Today, it’s my pleasure to introduce you to a great friend, a good man, and somebody that I think has been a very powerful addition to my business and my personal life.
Troy Taylor is his name, and just like me, Orangetheory Fitness is his game. He’s been by my side ever since he helped me launch the brand back in Tampa, Florida, and I am excited to share our conversation about our beginnings, the importance of gratitude, and how he got to where he is today.
This interview has been edited for length and clarity. You can listen to the full conversation by tuning into this week’s podcast.
Terry Blachek: So, give our listeners just a little bit of background on yourself, Troy. You’re a big Penn State guy, right?
Troy Taylor: Yeah, so college. Penn State, track guy, always a runner, always into fitness, always into people, teams, things like that. Developing not only myself but working on others around me. I was a big fraternity guy, too, so I loved throwing the party, being part of the party, and creating the party so to speak.
You know, Troy Taylor is the party man. If you haven’t seen this guy, just know he’s got orange hair, an OTF logo shaved into the side of his head, and it’s like he’s a 25-year-old in the body of a… however old you are. We won’t broadcast that [laughs].
It’s definitely been fun. A lot of what I do with fitness came out of Penn State. One of my track coaches got me involved with a major league baseball team for the inaugural season at Tampa Bay. I left probably about two years after that, but during that time, I worked with the likes of Fred McGriff, Jose Conseco, Wade Boggs, the old guys that they put in there to try to teach the young guys. You know, your speed coach, enhancement coach, strength coach, all those types of people.
And from there, I gained a lot of background in physical therapy and personal training. I started at Gold’s Gym down there in St. Pete, Florida. At that gym, there wasn’t much personal training going on, so I kind of worked with groups in those gyms. And that was always fun, you know, putting people together with like-minded goals and things like that.
But everybody got results because they were together. And it became kind of a party within Gold’s Gym. From there, I got into more of the physical therapy arena where I was doing rehab stuff.
One thing that I remember during this time was that I never, ever stopped my workout. Never. Not for anyone. But one day, there came Terry, and so we stopped to chat. That’s kind of how it all started.
When we met, I remember you were doing some small group training. I think we talked about starting up a brand of our own and got involved with Orangetheory Fitness. Then one morning, we jumped in a van and drove down to Ft. Lauderdale to try out a class.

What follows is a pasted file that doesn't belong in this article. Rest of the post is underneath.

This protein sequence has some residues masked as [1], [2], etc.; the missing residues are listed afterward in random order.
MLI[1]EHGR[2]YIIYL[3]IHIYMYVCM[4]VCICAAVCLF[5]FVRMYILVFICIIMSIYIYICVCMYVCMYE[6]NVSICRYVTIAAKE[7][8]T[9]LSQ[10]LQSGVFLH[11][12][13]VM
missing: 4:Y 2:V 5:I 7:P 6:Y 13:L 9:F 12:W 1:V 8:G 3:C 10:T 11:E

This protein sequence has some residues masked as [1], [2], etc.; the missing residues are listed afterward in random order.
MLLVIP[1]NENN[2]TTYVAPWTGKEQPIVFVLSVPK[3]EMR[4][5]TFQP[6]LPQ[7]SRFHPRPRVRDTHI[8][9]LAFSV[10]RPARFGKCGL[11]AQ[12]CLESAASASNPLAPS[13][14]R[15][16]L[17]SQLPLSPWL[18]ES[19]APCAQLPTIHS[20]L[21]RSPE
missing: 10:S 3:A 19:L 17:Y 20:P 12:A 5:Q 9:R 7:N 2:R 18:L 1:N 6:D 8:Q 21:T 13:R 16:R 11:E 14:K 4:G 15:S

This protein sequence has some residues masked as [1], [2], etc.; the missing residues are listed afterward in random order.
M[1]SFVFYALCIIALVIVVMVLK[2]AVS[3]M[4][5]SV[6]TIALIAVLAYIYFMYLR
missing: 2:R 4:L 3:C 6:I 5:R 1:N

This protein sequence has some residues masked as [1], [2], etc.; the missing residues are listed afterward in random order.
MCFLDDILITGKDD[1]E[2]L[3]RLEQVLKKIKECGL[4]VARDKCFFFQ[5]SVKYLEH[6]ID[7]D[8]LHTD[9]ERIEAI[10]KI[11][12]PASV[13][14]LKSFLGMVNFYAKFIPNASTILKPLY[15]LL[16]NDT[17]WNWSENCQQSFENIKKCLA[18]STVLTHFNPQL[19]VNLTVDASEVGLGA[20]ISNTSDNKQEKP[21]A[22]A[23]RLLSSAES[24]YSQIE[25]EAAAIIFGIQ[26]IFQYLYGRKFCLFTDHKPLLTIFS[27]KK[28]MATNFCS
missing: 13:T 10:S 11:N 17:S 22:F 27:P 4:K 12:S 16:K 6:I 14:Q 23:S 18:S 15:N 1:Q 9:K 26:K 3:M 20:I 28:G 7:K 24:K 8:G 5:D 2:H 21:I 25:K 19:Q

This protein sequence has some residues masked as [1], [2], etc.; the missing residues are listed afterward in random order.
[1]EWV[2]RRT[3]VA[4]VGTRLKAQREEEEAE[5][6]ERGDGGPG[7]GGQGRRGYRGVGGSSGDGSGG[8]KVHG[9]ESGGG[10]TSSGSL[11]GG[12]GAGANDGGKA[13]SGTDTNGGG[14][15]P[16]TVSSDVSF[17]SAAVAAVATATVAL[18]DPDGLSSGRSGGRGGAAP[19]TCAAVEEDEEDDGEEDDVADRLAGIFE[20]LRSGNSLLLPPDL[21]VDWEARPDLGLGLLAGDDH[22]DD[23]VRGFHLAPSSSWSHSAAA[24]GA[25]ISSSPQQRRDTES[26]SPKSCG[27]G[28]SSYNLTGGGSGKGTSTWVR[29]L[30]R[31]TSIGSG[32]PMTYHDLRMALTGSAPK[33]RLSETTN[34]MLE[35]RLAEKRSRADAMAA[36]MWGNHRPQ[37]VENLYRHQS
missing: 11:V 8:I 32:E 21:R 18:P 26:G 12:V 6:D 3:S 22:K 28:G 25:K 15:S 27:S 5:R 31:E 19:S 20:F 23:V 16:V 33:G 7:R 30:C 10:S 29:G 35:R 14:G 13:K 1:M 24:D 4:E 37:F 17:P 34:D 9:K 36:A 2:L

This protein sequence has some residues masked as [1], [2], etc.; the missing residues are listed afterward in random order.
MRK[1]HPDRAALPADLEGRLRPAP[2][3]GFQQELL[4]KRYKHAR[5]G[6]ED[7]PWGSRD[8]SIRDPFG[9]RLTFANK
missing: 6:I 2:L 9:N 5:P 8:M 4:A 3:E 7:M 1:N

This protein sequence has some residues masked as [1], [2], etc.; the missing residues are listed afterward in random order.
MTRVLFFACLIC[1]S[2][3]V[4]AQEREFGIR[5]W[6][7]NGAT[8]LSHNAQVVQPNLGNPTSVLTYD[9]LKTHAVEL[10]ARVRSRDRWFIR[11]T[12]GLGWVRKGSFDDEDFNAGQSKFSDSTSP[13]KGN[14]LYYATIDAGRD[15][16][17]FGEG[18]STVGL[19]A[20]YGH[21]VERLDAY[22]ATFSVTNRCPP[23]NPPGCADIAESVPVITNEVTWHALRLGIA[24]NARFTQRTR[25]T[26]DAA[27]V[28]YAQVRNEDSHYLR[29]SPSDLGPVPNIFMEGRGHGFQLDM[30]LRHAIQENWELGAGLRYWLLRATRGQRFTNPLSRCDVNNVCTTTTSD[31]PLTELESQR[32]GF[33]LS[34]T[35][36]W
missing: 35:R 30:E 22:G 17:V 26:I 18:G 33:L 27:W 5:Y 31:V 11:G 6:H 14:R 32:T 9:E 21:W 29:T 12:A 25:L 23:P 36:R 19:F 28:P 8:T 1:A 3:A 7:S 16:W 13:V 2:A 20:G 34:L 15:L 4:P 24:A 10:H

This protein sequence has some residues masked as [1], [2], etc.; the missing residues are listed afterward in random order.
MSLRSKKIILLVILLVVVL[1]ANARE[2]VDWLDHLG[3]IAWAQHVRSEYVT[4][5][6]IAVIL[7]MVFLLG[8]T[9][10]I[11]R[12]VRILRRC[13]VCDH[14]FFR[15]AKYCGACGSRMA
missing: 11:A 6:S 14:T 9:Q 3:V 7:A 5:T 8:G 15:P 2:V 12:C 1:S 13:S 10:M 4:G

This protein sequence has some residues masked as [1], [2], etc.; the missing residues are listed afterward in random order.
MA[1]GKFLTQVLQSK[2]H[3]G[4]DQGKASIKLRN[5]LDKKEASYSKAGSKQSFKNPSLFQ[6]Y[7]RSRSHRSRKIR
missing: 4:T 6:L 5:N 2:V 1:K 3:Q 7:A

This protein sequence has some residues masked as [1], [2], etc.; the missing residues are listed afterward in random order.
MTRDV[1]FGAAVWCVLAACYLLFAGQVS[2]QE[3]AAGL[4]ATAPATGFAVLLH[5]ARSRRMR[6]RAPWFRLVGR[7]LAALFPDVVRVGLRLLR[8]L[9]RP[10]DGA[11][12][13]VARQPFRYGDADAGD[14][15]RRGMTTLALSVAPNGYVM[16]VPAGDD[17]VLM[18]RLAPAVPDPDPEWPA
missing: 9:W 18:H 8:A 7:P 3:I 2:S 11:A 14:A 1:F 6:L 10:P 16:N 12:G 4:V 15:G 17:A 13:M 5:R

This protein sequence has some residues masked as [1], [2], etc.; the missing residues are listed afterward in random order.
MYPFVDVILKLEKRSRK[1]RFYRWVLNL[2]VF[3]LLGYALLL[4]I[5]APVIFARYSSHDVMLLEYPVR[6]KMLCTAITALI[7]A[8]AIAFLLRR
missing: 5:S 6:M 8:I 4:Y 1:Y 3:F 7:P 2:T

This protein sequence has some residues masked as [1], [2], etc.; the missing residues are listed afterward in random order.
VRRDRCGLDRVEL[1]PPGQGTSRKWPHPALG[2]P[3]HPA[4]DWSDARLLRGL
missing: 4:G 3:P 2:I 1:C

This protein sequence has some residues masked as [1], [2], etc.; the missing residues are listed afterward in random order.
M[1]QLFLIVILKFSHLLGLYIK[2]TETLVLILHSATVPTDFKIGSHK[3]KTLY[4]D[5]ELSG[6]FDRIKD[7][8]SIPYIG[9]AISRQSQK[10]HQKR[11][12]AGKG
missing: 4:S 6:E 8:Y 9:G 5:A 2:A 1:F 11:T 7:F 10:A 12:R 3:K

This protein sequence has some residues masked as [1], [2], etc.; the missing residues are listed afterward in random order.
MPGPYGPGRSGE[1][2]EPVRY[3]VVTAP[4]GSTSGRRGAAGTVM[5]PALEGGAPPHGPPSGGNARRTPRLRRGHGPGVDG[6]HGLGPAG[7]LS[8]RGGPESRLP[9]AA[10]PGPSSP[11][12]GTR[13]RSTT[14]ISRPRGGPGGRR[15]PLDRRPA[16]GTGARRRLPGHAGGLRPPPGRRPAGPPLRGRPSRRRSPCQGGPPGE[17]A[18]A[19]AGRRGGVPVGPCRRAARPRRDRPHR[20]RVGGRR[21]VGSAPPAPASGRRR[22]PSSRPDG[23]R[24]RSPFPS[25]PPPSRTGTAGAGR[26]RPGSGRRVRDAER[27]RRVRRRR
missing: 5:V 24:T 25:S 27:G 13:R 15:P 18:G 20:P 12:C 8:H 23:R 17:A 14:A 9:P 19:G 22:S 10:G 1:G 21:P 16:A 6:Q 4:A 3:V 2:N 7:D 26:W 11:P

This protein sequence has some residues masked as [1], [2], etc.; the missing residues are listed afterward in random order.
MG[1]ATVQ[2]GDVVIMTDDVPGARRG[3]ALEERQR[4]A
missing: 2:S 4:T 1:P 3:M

Yeah, amazing experience. I was like, “Terry, why didn’t we think of this?”
I remember the day very distinctly because it was like leaving Troy at summer camp. I left him there to sell memberships and get the presale started, and as I drove away, I looked back and actually took a picture. I still have that photograph. He was waving, kind of like he was my son, you know, “When are you gonna come back and see me, Dad?” kind of thing. It was great.
Anyway, Orangetheory has been good for you, Troy, it’s been great for me. We’ve built the brand, we’ve expanded the brand, we’ve taken a lot of people through the business, we’ve grown people, we’ve grown the business, we’ve sold franchises. And here we sit today as one of the larger groups of Orangetheory Fitness. But one of the things I want to talk about today is that if you look back at the last 10 years, if you look back at your life, all of us at some point have dealt with some type of adversity. As you look back, Troy, can you think of a time when maybe you had to deal with some adversity in your life, and maybe just talk us through that? What happened, how you dealt with that, and what that felt like?
Yeah, like you said, everybody comes upon adversity at some point in time, for some more than others. When I was in Tampa, I was torn in a lot of different directions. I think my focus probably should have been fitness more often than not, but I also had an entertainment company where we did some dancing and stuff like that. At the time, I was more into playing and having fun. I’m a dancin’ man. I got involved with that in college, the fraternity life, and so on and so forth.
And I think I really didn’t have much direction. I always wanted to have my own business in fitness. I tried that, you know, that was a bad leg of mine that kind of failed miserably. I always had a lot of following in fitness. People wanted to emulate and do some of the things that I did in the gym, as well as outside in other sports. And then obviously, you know, just physique. I did a lot of modeling.
So I was being pulled in a lot of different directions. Sometimes we find ourselves. I think your ego gets involved in there, failure gets involved in there. And coming through that, you know, I met you, Terry, and found a great product in Orangetheory fitness. It was probably the routine of fitness that kept me going every day, day to day.
And I’m about 50 right now, just turned the big Five Oh. I’ve kept consistent with one thing in my life, and that’s been fitness. That’s been taking care of my body, my soul, my mind. And I think that’s one of my biggest successes that’s gotten me out of a lot of different things that pulled me in different directions, different defocused events in my life.
You know, it’s always hard to come up with a routine that’s successful for you. A lot of people are still struggling with that. That’s why they’re in Orangetheory right now. So sometimes that takes time. It’s a patience thing. It’s years of work. And sometimes it’s a struggle there, you always have injuries that come into play, you have time in your life that is taken away from school, from relationships.
I think your ego still lies in the background of that as well. You want to look good, you want to feel good on the outside, but if your insides aren’t working, you’re not going anywhere, you know. You can forget about work, you can forget about play, all the things that I like to do. If my health isn’t there, well, I’m not going to be able to do all those other things. So that was probably the most important thing. And that’s something that I’ve learned over the years that I need to stick with and be involved with.